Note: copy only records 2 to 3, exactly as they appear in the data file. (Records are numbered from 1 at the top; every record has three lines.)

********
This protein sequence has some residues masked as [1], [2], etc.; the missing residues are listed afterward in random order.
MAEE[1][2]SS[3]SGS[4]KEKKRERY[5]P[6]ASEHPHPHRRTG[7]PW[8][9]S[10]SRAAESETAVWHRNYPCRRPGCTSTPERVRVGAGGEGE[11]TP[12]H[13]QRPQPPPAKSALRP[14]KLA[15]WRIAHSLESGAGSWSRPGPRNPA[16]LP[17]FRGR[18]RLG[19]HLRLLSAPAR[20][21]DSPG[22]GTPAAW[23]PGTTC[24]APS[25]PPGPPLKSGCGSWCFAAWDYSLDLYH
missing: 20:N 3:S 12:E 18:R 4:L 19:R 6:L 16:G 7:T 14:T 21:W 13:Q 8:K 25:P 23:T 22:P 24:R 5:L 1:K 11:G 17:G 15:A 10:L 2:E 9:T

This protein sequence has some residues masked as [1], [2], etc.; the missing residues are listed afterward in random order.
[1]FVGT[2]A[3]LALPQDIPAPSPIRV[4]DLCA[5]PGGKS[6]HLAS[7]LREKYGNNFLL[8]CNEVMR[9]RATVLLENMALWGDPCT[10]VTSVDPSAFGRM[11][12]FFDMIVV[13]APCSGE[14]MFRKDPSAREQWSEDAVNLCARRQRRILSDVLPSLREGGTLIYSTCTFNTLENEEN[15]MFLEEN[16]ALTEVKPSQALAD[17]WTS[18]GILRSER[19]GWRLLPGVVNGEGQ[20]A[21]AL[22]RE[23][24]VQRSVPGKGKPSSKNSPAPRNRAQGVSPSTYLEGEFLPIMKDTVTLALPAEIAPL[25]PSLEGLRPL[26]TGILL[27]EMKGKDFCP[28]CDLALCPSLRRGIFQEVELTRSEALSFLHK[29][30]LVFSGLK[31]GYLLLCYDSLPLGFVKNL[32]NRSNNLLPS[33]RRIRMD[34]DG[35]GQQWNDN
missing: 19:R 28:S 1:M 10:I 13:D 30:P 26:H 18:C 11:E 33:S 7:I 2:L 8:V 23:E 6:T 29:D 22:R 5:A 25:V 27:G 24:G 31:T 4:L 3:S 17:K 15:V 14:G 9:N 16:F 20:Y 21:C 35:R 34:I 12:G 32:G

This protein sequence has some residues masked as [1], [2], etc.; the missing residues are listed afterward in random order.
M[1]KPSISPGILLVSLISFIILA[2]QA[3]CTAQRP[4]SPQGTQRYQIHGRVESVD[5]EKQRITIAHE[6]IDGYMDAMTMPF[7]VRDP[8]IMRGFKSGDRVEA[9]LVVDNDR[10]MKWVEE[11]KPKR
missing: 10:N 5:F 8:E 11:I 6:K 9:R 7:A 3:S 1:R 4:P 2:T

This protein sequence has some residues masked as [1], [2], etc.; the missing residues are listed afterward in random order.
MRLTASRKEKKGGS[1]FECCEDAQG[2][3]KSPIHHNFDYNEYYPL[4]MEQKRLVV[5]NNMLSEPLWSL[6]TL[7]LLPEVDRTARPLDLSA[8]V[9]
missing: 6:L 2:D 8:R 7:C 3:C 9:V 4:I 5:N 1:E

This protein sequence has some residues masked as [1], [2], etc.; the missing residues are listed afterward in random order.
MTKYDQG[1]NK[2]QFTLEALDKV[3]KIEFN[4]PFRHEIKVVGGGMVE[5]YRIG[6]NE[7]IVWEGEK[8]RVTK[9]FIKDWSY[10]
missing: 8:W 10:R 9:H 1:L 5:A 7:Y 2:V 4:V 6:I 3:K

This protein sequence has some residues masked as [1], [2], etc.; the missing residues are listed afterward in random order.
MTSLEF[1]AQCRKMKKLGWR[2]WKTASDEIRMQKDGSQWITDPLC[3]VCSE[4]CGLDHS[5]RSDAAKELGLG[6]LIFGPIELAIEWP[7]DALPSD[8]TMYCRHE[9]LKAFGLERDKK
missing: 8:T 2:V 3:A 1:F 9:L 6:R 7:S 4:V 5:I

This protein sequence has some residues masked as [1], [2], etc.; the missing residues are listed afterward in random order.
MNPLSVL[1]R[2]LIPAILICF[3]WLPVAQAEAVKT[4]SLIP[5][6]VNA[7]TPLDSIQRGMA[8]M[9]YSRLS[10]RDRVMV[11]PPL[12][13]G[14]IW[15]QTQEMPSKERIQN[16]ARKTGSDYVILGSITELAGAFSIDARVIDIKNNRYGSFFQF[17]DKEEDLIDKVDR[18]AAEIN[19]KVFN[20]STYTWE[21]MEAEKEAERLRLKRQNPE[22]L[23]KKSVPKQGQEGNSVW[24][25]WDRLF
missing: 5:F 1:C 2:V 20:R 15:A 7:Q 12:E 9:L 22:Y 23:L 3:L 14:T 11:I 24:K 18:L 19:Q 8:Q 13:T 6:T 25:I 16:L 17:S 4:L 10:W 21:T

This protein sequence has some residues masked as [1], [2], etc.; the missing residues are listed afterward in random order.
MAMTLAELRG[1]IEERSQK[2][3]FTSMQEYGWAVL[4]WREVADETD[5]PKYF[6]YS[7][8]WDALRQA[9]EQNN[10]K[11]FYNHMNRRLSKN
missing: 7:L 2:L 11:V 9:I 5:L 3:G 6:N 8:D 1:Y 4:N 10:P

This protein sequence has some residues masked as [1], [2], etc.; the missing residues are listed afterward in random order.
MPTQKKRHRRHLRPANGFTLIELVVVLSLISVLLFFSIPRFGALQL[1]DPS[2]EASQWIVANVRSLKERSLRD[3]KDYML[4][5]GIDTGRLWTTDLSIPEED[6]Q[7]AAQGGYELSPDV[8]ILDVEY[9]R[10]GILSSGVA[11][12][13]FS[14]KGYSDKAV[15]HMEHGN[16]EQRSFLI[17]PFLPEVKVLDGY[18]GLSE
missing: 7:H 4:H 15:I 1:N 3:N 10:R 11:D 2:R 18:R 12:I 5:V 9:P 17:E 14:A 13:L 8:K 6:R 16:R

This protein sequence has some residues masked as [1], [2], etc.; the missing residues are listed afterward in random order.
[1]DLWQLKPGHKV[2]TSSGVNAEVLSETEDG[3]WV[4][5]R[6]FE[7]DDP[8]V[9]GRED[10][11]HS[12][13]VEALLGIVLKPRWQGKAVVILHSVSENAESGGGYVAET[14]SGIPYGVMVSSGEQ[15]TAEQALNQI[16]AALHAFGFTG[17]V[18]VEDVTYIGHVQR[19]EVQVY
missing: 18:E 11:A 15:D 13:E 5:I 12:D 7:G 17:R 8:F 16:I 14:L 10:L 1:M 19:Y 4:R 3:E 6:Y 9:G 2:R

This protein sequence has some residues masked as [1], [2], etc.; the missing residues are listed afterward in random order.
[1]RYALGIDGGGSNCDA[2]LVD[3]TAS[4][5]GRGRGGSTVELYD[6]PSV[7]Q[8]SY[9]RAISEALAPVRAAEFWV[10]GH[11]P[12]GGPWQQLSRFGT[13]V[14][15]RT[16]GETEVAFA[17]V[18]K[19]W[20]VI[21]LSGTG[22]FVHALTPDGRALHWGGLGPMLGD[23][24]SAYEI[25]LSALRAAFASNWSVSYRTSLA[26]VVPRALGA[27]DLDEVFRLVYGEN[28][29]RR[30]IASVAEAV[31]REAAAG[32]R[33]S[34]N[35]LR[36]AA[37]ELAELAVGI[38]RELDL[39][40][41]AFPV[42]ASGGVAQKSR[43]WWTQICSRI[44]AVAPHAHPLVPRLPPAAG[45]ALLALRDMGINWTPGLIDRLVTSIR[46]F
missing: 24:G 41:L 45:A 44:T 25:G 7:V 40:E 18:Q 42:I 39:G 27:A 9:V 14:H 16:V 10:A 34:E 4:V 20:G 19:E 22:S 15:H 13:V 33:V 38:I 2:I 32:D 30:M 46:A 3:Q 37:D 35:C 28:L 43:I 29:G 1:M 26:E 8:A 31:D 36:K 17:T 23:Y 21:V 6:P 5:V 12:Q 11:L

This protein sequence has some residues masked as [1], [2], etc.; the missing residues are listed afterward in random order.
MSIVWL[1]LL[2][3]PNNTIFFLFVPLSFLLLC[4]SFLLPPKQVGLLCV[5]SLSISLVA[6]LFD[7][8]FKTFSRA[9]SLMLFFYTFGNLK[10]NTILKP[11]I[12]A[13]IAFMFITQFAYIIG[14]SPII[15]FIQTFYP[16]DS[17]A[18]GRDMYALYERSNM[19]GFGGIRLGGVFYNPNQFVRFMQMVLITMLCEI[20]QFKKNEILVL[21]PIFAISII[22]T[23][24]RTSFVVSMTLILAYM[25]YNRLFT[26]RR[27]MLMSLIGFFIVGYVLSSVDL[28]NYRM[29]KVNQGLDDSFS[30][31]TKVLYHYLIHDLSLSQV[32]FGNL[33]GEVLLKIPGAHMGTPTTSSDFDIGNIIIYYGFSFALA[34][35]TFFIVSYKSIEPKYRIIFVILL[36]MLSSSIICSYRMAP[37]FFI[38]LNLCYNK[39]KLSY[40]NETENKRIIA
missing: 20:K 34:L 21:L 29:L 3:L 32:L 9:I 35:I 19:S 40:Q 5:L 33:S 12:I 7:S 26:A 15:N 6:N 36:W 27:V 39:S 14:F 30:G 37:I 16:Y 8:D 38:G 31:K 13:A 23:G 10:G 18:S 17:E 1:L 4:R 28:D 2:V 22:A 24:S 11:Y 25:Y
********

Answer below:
This protein sequence has some residues masked as [1], [2], etc.; the missing residues are listed afterward in random order.
[1]FVGT[2]A[3]LALPQDIPAPSPIRV[4]DLCA[5]PGGKS[6]HLAS[7]LREKYGNNFLL[8]CNEVMR[9]RATVLLENMALWGDPCT[10]VTSVDPSAFGRM[11][12]FFDMIVV[13]APCSGE[14]MFRKDPSAREQWSEDAVNLCARRQRRILSDVLPSLREGGTLIYSTCTFNTLENEEN[15]MFLEEN[16]ALTEVKPSQALAD[17]WTS[18]GILRSER[19]GWRLLPGVVNGEGQ[20]A[21]AL[22]RE[23][24]VQRSVPGKGKPSSKNSPAPRNRAQGVSPSTYLEGEFLPIMKDTVTLALPAEIAPL[25]PSLEGLRPL[26]TGILL[27]EMKGKDFCP[28]CDLALCPSLRRGIFQEVELTRSEALSFLHK[29][30]LVFSGLK[31]GYLLLCYDSLPLGFVKNL[32]NRSNNLLPS[33]RRIRMD[34]DG[35]GQQWNDN
missing: 19:R 28:S 1:M 10:I 13:D 30:P 26:H 18:C 11:E 33:S 7:I 2:L 8:V 23:E 6:T 29:D 22:R 5:A 25:V 27:G 24:G 31:T 4:L 3:S 17:K 15:V 14:G 9:N 16:F 20:Y 21:C 35:R 34:I 12:G 32:G

This protein sequence has some residues masked as [1], [2], etc.; the missing residues are listed afterward in random order.
M[1]KPSISPGILLVSLISFIILA[2]QA[3]CTAQRP[4]SPQGTQRYQIHGRVESVD[5]EKQRITIAHE[6]IDGYMDAMTMPF[7]VRDP[8]IMRGFKSGDRVEA[9]LVVDNDR[10]MKWVEE[11]KPKR
missing: 10:N 5:F 8:E 11:I 6:K 9:R 7:A 3:S 1:R 4:P 2:T